or stands of loblolly pine that are mature to overmature and
characterized by reduced radial growth, flat-topped crowns and sparse
foliage. Follow up such removals with managed reforestation that
prevents off-site regeneration of loblolly pine or other conditions
highly susceptible to southern pine beetle.
- Where revenues have been generated through salvage harvest
operations to control/eliminate southern pine beetle infestations on
government-managed public lands, a portion of these funds should be
returned to the site and its property manager to pay for reforestation
and management efforts that will eliminate off-site loblolly pine and
otherwise prevent highly susceptible stand conditions from occurring in
the future. Similar administrative procedures have been
enacted in the state of Louisiana.
- Provide a one-year property tax credit (e.g., 10%) for small
landowners (i.e., < 40 acres) who implement SPB risk reduction
measures that result in an average residual tree basal area between
40-80 sq. ft. per acre or a minimum of 20 ft. distance between trees >
6" dbh, or eliminate more than 30% of the large (> 10" dbh) loblolly
pine on site.
- Develop and implement local programs to inform and educate
landowners about the need to manage trees and forests to reduce
the individual and community risks and costs of future tree mortality
while simultaneously increasing the resistance, resilience and other
benefits derived from healthy trees. The "Florida Firewise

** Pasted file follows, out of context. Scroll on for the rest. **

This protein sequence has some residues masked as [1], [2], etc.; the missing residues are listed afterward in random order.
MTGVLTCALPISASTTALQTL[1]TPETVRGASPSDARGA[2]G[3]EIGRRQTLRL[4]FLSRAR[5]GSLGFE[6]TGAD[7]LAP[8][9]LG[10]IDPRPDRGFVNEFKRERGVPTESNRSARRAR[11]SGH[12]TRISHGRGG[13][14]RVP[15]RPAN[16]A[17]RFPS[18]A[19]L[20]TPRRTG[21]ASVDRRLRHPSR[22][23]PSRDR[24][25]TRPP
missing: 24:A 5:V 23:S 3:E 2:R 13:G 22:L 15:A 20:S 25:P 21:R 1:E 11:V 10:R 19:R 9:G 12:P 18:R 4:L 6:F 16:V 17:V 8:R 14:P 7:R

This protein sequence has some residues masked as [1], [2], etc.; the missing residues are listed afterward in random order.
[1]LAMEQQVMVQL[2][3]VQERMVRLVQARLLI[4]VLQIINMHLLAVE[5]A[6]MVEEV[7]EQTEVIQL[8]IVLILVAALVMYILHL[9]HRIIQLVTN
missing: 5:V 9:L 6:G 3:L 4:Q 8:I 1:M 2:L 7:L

Communities" program provides a recent model of such
- Provide nursery-grown, suitable and desirable replacement trees of
species indigenous to the region, free of charge to those individuals
who have removed live uninfested loblolly pine greater than 10" dbh, in
areas zoned residential or commercial. Offer a replacement tree for
every loblolly removed up to a limit of five per
III. Other Additional Measures:
- Investigate the technology, necessary infrastructure and other
issues of developing a cogeneration energy production facility that
could utilize pine and other biomass, thereby providing an alternative
and economical outlet for otherwise unmerchantable and unwanted
- Request the State's Insurance Commissioner to explore the
possibilities and feasibility of offering future homeowner/property
insurance polices that cover some of the costs associated with SPB
losses and control efforts.
- Contact Florida's Representatives and Senators in the U.S.
Congress and ask that they strongly and fully support funding of the
USDA Forest Service's proposed SPB Initiative. This initiative is a
comprehensive, integrated pest management strategy for reducing both the
immediate and long-term threats to forest resources and associated
impacts to communities.
- Encourage local governments, communities, homeowner's
associations, individuals, etc., to develop and support their own
contingency fund to more effectively manage threats to their individual
and collective tree/forest canopy. The southern pine beetle is just one
of a variety of organisms that has the potential to dramatically alter
landscapes on an areawide basis irrespective of individual property
lines, type of land use and management activities. Other pests include
an array of exotic insects, pathogens and weeds.
- Consider generating a relatively consistent and dedicated source of
local "forest health" program funds to support the
constant and integrated management strategies necessary to effectively
prevent and suppress areawide SPB activity or similar threats to the
communities' trees and forests. This could be achieved through a
special property tax assessment such as has occurred or occurs for
libraries, garbage collection, fire and police protection, mosquito
control and, elsewhere, tree care (e.g., Cincinnati, Ohio).
Prepared 10 April 2002. Last modified 17 April 2002.